Kulagalgalo is in a state of shock and becomes emotional as she explains that her husband is ill in bed. From Borena zone in Oromia, she used to have 81 cows but lost 75 in the course of just 2 days due to the severe drought currently plaguing Ethiopia. She struggles to comprehend what has happened to her family as she looks at the carcasses of her cattle. “I have never experienced such a drought as this in my whole lifetime,” she says.
With a large family of 12 to take care of, Kulagalgalo has 9 daughters and one son. Five of her daughters are married, but the rest of her children are at home and unable to attend school due to lack of food at school and home. “Before the drought, we were happy managing our herd of cattle which were our pride and joy. We made a good living,” she explains.
Impact of the drought
Three consecutive failed rainy seasons in Ethiopia have decimated crops and caused abnormally high livestock deaths. The situation has worsened still further over the past few months when the much-hoped-for short rainy season failed to arrive, leaving cattle without enough pastureland or water to survive.
Livestock farmer Durette tells us how he travelled with his herd of cattle in search of green pasture and water, but had to watch as all 108 of his cows died in one day. “Their carcasses were everywhere with vultures fighting for the best pieces of meat accompanied by foul stink which hung in the air.”
Many people in Borena are only eating once or twice a day if they are lucky. The drought has caused widespread soil degradation and pasture depletion so thousands of pastoralists have been forced to take their livestock to far-flung locations in search of green pasture and water.
Zonal authorities have reported more than 6.8 million people have been affected in 26 zones across Ethiopia and 260,000 livestock have died.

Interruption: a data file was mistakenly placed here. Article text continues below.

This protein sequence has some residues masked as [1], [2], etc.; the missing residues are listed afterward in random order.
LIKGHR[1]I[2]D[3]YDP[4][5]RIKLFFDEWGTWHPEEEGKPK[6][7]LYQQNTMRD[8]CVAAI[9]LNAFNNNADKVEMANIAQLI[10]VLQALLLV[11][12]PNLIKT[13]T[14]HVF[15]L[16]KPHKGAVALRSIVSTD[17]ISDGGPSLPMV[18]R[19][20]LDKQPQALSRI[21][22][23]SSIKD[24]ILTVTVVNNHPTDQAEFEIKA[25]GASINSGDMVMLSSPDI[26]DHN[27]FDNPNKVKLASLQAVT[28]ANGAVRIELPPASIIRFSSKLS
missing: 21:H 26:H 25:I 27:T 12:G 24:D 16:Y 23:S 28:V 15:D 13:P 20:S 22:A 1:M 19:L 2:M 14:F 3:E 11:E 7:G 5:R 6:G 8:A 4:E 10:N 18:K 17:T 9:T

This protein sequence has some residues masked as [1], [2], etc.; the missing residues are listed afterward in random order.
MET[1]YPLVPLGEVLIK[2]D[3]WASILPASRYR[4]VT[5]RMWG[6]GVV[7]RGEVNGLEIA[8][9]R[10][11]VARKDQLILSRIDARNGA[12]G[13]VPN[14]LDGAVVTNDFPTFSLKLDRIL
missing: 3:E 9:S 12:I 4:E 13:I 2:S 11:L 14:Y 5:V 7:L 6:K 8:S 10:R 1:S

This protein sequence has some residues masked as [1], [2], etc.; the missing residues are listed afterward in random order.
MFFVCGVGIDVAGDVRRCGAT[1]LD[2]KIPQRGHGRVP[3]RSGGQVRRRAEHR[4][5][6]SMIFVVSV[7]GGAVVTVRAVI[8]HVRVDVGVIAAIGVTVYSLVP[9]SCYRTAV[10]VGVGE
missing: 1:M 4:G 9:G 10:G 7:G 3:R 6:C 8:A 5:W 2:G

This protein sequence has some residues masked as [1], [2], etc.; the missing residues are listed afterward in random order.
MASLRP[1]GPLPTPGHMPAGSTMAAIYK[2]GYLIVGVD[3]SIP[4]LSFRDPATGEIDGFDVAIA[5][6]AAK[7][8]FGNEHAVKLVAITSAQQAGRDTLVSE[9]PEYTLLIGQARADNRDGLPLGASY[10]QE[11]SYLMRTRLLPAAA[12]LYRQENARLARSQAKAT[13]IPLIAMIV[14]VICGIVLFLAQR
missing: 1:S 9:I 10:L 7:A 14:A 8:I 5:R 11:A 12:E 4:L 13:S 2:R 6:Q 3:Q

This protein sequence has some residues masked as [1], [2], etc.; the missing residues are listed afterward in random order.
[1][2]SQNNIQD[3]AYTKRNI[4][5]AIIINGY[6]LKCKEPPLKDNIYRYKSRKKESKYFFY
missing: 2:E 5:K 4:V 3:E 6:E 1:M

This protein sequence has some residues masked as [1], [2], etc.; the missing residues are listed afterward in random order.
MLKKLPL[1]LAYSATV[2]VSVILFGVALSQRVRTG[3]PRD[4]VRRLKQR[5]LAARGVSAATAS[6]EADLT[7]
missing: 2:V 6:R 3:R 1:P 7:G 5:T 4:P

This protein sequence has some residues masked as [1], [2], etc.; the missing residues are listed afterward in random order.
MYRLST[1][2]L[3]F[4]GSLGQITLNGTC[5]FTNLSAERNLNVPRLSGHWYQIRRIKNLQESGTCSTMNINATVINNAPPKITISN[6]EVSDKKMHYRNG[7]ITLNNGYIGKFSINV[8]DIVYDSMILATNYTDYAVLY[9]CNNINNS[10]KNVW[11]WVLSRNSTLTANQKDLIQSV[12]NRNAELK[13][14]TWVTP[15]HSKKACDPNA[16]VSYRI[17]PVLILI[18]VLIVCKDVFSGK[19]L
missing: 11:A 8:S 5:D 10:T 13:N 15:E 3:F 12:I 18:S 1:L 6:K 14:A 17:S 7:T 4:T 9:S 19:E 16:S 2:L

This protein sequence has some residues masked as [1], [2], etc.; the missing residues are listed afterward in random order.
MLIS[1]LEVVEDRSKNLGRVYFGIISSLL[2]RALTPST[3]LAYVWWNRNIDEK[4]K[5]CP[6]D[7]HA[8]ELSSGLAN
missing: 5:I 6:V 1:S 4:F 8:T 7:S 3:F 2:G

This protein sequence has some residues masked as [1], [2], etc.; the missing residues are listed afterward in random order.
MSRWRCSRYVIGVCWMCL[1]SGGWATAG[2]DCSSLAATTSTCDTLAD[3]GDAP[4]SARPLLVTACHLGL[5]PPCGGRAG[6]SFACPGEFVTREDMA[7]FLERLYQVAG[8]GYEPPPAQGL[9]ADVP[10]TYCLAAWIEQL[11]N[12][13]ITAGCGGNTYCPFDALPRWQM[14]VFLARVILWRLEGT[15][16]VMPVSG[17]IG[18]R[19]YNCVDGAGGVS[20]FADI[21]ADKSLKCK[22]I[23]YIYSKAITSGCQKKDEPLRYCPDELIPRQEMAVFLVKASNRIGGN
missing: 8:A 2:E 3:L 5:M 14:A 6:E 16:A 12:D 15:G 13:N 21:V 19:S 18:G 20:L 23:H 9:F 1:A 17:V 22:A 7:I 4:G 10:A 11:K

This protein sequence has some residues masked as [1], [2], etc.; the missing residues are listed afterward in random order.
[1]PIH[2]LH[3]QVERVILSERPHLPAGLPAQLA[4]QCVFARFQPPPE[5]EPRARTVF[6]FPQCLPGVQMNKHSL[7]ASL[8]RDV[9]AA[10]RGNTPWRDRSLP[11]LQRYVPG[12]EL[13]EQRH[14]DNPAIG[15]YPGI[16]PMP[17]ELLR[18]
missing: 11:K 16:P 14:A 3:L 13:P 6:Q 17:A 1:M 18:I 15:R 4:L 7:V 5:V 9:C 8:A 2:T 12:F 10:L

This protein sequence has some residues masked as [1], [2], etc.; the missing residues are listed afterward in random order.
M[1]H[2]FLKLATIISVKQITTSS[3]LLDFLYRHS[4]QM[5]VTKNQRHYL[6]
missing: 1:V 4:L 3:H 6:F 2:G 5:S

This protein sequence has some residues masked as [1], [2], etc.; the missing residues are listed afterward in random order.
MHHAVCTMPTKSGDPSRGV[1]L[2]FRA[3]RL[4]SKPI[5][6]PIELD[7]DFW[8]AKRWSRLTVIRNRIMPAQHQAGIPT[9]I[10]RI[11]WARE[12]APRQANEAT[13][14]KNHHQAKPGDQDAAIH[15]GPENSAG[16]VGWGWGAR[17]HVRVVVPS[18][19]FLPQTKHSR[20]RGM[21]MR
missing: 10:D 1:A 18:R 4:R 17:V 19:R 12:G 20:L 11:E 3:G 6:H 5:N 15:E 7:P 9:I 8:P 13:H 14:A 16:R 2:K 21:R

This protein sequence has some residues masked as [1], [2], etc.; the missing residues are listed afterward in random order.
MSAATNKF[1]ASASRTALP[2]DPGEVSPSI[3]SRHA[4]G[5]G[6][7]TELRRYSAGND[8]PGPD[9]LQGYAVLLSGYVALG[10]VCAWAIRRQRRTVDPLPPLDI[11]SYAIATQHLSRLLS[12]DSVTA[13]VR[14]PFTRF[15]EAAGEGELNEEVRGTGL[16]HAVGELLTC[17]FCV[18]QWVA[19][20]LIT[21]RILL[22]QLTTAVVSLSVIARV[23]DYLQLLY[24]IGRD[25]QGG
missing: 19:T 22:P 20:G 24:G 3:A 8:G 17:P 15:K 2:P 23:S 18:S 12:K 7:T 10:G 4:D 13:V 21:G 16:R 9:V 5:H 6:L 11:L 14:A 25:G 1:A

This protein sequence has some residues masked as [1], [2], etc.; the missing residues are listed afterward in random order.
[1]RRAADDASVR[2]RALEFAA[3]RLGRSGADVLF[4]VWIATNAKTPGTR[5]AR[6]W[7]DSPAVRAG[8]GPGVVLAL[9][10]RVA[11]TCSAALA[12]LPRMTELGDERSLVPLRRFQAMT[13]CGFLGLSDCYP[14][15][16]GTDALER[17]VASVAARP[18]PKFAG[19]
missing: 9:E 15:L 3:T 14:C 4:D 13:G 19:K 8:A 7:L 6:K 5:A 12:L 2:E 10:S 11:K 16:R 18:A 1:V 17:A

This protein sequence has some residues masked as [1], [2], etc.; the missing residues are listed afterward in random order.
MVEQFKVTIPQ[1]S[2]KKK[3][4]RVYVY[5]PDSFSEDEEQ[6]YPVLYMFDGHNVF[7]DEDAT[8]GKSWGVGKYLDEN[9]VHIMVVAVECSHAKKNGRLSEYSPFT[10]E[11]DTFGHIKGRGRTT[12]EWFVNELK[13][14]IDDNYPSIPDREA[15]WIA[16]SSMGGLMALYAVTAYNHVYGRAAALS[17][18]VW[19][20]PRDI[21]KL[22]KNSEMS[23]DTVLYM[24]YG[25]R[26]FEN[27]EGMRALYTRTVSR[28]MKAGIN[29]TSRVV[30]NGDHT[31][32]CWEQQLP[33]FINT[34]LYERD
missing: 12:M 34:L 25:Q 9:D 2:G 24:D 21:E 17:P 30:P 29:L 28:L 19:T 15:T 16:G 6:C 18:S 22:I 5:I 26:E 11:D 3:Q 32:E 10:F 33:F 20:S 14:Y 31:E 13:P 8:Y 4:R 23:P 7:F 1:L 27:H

Plan International has identified the key needs in the region are food, livestock and animal feed, closely followed by education and menstrual hygiene for girls.
The organisation is currently conducting a feasibility assessment for cash and voucher assistance through a multisector market approach. Discussions are ongoing with key stakeholders including government authorities, financial service providers and communities through focus group discussions.
Plan International is also responding with health and veterinary support as part of our immediate response.
Cash supports families
Cash and voucher assistance is increasingly becoming one of the preferred methods of responding to emergencies as part of our social safety net programmes. Kulagalgalo is one of those who has been selected to receive a cash transfer and has already planned how she will spend the money.
“I will buy some good food for us to eat at home as a family. I want to send my children to school, treat my husband and buy some new cattle. Cash is better than other forms of help, such as food distributions as I can use it to cover all my primary needs,” Kulagalgalo explains.
Plan International has reached nearly 400,000 people in Ethiopia with cash transfers since 2013, distributing more than €2.5 million. Globally, we have distributed €140 Million in 33 countries.
“I want to see cash and voucher assistance as a space for expansion and innovation that makes the right holders masters of their own destiny,” says Mudasser Siddiqui, Country Director for Plan International in Ethiopia.